8.5 pounds barely fit it the crock pot!

Dr. Pepper

As you can see from the picture above, the pork shoulder barely fits in the slow cooker. I could have trimmed some away, but instead, the just pressed it all the way in (it will shrink slightly when cooking).

I chopped up a white onion, threw in some minced garlic, liquid smoke, and yellow mustard, and topped it off with Dr. Pepper. Really, Dr. Pepper doesn't do that much. You will get some slight flavors from everything you add in, but ultimately, the flavor that will matter most—at least when slow cooking your pork shoulder—is going to come from the sauce you add at the end.

I would be curious if people agree or disagree with this regarding using the slow cooker for pulled pork. Have you found a combination that you add to the slow cooker that gives it good flavor right out of the pot? I haven't found this yet, so I would love to hear about it in the comments. Anything to help me make a better dish!

Many people use just water, a broth/stock, or even root beer. I used Dr. Pepper because I wanted to see if it would make much of a difference. With all those ingredients I was hoping it would add a great unique flavor. It didn't. But hey, you still need liquid, and Dr. Pepper is as good as anything else (plus I like it!)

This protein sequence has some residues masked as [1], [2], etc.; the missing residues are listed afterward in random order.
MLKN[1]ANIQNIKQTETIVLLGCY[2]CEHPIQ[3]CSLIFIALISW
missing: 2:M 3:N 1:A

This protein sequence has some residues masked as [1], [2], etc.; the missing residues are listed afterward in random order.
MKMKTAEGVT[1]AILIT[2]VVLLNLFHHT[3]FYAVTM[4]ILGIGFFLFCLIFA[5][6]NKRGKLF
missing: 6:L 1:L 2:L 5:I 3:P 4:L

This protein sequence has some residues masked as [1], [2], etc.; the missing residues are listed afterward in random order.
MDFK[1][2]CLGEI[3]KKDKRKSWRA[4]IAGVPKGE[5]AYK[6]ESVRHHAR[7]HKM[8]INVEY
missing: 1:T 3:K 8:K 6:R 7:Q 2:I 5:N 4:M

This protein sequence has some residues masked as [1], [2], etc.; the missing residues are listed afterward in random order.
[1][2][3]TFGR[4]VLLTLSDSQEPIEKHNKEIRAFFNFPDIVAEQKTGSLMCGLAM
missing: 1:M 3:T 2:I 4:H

I love the video above. The sound of the Dr. Pepper seeping to the bottom and fizzing back up to the top! I guess it's just a weird calming thing to me, but I wanted to share it.

Now that you have everything in the slow cooker you begin the waiting game. This is a BIG pork shoulder for my slow cooker, so I will start my slow cooker on HIGH for 4 hours, then reduce it to LOW for another 4 hours. Also, I started the pork shoulder fat side up, but around halfway through I am going to flip it to get a more even cook. The pork shoulder tends to float, and you want to make sure it is evenly cooked.

Except for the temperature change and flipping the pork shoulder there is not a lot to do, and in all honesty, you could just set it on low and cook for 8–10 hours and be fine (especially if you needed to head to work for the day). I am glad I was home for this one though, since the slow cooker was so full it spilled over multiple times and required some cleanup. Nothing big, but it is something I would rather take care of immediately instead of having a huge mess on my hands.

At around 5 to 6 hours your house is going to smell amazing. Nothing more to that, it's just a fact. And as everything continues to cook, it is only going to get better.